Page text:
David Slack: Fred Dagg left and took the old ways with him
OPINION: It's nice that Easter came along just now. We could do with a break from Sonny Bill Williams letting his religion get in the way of things.
Here, have an Easter bunny. It costs 70 per cent more than regular chocolate because it's in the shape of a bunny. We know what's best for us. We always have done.
Two things seemed to happen on TV in the 1970s at more or less the same time: there was John Clarke being brilliant, and there was the rise of Robert Muldoon. It was a time of middle-aged white men deciding what was good for all of us. They would look at the rest of us in a way that said we amused them and one day we might understand, now be quiet.
But here was Clarke with something new, something you wouldn't hear on the radio or the TV or at a civic ceremony, but would actually hear wherever you went. Tom Scott says he and Clarke would swap lines they heard in shearing gangs and at the freezing works, and they would be on the floor laughing and then they would put it into their writing, and it was funny, and knowing, and genius.
It was the sound of us, it was also the sound of irreverence. It saw through the foolishness of people who knew what was best for us. You might be the boss, you might also be an idiot.
John Clarke would say he was from the audience. Idiots at the NZBC, who knew what was best, dismayed him again and again. So would TVNZ, later, who would have free access to all his Clarke and Dawe work, week after week of it, and use none.
So of course he left. And then a while later, so did the old way of life. No more welfare payments for sheep, no more Federated Farmers saying farming was the backbone of the country and should be supported by whatever means.
Instead we got Federated Farmers reincarnated as free-market true believers. The one thing that stayed constant in their message was that they knew best. And they still had that look on their face: we amused them.
Bill English has that look. You can talk to him and it can feel as though he's listening, but when you look back, you remember an amused grin fixed to his face.
Some people call him a policy genius. His big idea is "social investment": you treat social welfare spending as an investment. That is: you ask how you can get a better return on it. You crunch the data, and work out which people need mending, like they're Uber drivers ready to pop up on your app so you can give them a good sorting out.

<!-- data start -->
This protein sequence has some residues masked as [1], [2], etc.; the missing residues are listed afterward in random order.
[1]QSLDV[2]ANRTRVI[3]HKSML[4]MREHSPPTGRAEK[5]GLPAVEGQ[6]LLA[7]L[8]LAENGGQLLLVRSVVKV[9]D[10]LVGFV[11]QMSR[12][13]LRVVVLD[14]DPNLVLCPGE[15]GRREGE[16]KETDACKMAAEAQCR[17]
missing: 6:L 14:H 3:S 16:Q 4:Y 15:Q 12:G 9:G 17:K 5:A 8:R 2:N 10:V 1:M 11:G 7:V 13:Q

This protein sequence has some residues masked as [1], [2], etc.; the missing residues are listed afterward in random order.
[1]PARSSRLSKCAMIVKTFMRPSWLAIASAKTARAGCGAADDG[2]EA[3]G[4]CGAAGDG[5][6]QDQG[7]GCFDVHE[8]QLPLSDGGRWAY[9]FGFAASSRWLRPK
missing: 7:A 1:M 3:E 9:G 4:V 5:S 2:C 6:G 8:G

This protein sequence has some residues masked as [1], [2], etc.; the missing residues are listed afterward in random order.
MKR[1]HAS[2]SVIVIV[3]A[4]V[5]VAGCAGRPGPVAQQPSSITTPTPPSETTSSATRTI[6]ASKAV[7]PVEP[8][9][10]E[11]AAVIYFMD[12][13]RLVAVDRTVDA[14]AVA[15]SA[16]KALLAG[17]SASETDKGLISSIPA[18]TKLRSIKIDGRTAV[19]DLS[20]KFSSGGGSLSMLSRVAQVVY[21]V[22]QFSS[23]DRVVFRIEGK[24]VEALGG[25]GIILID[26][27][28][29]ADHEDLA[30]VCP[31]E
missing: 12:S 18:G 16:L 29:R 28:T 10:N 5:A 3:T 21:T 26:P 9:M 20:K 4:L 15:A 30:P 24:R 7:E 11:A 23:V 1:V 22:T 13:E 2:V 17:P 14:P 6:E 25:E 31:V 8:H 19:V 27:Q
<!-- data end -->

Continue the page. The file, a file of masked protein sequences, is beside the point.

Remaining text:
Good old neo-liberalism! Always finding a simple solution to a complex problem. Pity there's no such thing.
Keith Ng, a data expert, says it's a cargo cult to believe that just because you have "data" you will be able to get your arms around it and understand it and work with it. That requires specialist expertise. The specialists are few and it's not nearly as simple and straightforward as the PM has implied.
Here's a bigger policy question for the PM: why is our economy still so narrow after all this time? Why, after all these years, do we rely so much on selling so few products and services?
This is essentially how our economy works – Fonterra earns a huge wodge of money that it spends with big law firms and accountants and consultants and bankers. All those people spend a fortune on their beautiful homes in St Mary's Bay and Parnell, and all the tradespeople and middlemen charge them top dollar and silly money. They all go out to dinner and spray loads of cash around and we call this a buoyant economy.
Next thing you know, you want to do some renovations and you call a guy for a quote and he arrives in a brand new Touareg and he tells you it'll be $80K to renovate a couple of bathrooms.
The whole thing's a lolly scramble. Everyone is borrowing enough money to pay for 80k bathrooms and million-dollar brick and tile houses, because we've all pretended that makes sense. It looks like foolishness.
But no doubt the Government knows best.
- Sunday Star Times